As a result, ''[i]t is a well-accepted rule that state restrictions burdening foreign commerce are subjected to a more rigorous and searching scrutiny [than state restrictions burdening interstate commerce].'' South-Central Timber Development Inc. v. Wunnicke, 467 U.S. 82, 100, 104 S. Ct. 2237, 81—L. Ed.2d 71 (1984). See also Japan Line Ltd. v. County of Los Angeles, 441 U.S. 434, 446, 99 S. Ct. 1813, 60 L.Ed. 336 (1979). This principle would, of course, imply an even higher level of scrutiny when the restrictions are to be imposed by a non-governmental body dominated by interests from a single state in competition with the imported commodity subject to regulation.
    The Supreme Court has held that state and local charges affecting foreign commerce are invalid if they (1) create a substantial risk of conflicts with foreign governments or (2)—undermine the ability of the Federal Government to ''speak with one voice'' regulating commercial affairs with foreign states. Japan Line, 441 U.S. at 446–49; see also Wardair, 477 U.S. at 9; New Orleans Steamship Ass'n v. Plaquemines Port, Harbor & Terminal District, 874 F.2d 1018, 1022–23 (5th Cir. 1989), cert. denied, 110—S. Ct. 2172 (1990). The same analysis would apply to charges imposed on foreign commerce by a board composed of private citizens.————As noted above, the national board would be dominated and controlled by the same companies that currently dominate and control the California board.
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    In Japan Line, the Supreme Court invalidated an ad valorem property tax which California political subdivisions (including the County of Los Angeles) imposed upon Japanese cargo containers used in international commerce. The Court emphasized the need for ''Federal uniformity,'' since ''[f]oreign commerce is pre-eminently a matter of national concern.'' 441 U.S. at 448. If the County of Los Angeles and other state political subdivisions were allowed to impose such a tax on foreign commerce, the Court reasoned, international disputes over tax apportionment formulae could arise. Foreign nations could retaliate against the state-imposed tax, burdening American commerce as a whole, not just that from California. Other states might follow California's example, thereby creating a host of inconsistent tax schemes undermining this nation's ability to regulate foreign commerce uniformly. 441 U.S. at 450–51. See also Barclays Bank International Ltd. v. Franchise Tax Board, Cal. Ct. App. 3d (No. C003388, Nov. 30, 1990) (applying Japan Line and Wardair to invalidate California's unitary taxation of foreign multinationals as illegal under the foreign commerce clause).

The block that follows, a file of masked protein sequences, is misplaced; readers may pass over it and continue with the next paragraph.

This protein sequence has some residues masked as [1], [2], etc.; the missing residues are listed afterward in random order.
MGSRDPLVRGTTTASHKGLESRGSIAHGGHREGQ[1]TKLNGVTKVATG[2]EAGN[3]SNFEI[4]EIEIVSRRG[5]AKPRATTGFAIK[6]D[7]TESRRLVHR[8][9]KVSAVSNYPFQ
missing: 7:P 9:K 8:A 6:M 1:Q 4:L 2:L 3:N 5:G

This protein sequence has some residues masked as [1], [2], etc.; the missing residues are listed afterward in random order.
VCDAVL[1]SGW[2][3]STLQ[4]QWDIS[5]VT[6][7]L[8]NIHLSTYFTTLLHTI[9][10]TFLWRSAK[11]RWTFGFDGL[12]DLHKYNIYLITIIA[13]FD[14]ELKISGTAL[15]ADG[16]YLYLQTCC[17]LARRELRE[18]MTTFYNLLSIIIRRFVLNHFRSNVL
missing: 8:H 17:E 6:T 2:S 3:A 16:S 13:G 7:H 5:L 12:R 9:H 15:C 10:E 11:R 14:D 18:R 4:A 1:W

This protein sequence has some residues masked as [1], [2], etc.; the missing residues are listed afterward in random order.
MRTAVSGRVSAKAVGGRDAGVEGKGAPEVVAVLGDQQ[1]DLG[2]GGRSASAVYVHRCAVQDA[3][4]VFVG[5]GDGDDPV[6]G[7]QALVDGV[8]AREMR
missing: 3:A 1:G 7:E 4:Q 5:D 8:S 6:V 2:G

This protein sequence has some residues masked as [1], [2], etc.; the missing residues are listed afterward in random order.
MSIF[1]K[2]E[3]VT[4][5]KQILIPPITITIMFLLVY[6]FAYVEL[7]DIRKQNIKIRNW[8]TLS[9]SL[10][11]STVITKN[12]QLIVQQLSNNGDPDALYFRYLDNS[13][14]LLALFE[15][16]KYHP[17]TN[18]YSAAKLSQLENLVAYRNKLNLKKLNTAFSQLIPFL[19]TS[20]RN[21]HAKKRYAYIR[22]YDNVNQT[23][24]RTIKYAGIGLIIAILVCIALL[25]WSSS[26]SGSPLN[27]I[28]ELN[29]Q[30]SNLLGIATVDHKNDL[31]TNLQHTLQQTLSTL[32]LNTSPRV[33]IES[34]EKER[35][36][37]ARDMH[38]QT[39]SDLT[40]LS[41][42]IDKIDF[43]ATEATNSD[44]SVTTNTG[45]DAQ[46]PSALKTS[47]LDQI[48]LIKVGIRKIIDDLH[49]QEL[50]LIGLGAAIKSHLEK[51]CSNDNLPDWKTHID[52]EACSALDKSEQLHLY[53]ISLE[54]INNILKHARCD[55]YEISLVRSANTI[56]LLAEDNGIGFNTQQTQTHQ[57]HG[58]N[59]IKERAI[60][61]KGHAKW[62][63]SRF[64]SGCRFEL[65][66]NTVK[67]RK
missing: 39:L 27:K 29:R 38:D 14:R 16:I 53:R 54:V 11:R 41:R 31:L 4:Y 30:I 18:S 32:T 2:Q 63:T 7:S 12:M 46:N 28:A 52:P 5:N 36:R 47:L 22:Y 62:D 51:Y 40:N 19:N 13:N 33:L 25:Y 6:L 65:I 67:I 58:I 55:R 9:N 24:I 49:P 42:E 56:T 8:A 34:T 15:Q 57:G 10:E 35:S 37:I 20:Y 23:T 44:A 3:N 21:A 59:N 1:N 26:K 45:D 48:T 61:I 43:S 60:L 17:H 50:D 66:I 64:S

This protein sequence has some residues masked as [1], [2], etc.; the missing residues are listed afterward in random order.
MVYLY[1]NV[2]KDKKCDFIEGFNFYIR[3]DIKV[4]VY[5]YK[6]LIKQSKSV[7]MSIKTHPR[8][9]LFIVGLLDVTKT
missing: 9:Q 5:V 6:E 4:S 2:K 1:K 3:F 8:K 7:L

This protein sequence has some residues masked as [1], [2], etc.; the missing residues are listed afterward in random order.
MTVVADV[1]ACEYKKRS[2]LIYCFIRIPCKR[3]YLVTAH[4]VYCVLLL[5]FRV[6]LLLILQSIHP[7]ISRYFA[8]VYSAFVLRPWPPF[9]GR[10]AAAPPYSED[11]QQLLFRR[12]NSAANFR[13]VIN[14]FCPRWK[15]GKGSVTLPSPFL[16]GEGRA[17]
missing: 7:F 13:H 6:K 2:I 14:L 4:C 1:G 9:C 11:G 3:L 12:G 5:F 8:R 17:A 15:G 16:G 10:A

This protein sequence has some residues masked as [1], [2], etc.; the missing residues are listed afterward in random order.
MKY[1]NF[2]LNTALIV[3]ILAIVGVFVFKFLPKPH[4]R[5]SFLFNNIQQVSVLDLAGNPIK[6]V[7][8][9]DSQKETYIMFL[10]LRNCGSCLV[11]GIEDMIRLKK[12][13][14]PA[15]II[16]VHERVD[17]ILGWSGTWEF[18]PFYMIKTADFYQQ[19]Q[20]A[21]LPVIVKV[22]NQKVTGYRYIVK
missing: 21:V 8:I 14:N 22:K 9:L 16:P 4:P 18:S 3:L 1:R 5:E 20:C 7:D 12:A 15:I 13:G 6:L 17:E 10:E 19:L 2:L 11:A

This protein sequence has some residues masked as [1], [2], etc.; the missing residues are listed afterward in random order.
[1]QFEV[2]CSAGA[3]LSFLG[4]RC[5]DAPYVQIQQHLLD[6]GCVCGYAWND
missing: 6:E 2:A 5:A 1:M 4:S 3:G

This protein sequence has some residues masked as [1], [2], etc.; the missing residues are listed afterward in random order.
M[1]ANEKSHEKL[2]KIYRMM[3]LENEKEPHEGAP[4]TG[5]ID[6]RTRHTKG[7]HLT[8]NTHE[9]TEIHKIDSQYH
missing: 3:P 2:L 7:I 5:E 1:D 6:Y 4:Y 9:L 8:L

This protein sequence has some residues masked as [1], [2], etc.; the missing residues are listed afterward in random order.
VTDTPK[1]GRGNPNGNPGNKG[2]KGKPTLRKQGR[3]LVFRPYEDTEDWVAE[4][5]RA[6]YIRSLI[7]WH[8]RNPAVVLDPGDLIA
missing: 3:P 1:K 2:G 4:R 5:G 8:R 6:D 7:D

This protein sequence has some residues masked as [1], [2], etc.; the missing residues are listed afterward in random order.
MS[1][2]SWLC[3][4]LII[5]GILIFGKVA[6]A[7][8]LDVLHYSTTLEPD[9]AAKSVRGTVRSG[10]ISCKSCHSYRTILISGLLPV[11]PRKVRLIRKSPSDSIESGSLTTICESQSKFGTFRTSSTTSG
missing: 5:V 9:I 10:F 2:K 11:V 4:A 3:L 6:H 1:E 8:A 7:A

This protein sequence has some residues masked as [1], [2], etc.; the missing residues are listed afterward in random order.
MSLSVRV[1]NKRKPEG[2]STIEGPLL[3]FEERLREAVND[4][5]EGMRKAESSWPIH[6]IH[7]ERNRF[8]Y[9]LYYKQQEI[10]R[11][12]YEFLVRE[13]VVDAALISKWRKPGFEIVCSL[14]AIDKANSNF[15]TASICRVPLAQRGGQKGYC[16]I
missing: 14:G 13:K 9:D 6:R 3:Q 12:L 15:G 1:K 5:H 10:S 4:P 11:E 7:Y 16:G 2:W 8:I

The concerns which caused the Supreme Court to invalidate the California property tax in Japan Line apply with greater force to H.R. 2962. Though national in force and effect, H.R. 2962 would authorize a commodity group in a single state to establish controls over the importation of a commodity nationwide, essentially conferring on the California dominated board the power to control foreign commerce in the commodity.
    H.R. 2962 also deviates from the standards for implementing such orders, in the future, for other fruit commodities that may be competing with avocados for market share. Federal uniformity—or, the ability of the Nation to speak with one voice in the area of foreign commerce—is destroyed by one quasi-governmental agency, a board of private citizens from a single state, vested with virtually unfettered power to act independently to discriminate against and burden foreign commerce. The undue and discriminatory burden which the avocado board could impose on imported product is clear from the radical divergence between the legislative standards set forth in Subtitle B of the Agriculture Reform Act for other commodities and the provisions of H.R. 2962 under subtitle D.
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    5.The proposed mandatory promotional program contravenes international principles of free trade embodied in the General Agreement on Tariffs and Trade.
     H.R. 2962 violates a basic principle of the GATT, the ''national treatment'' provision, by treating imported product less favorably than domestic product: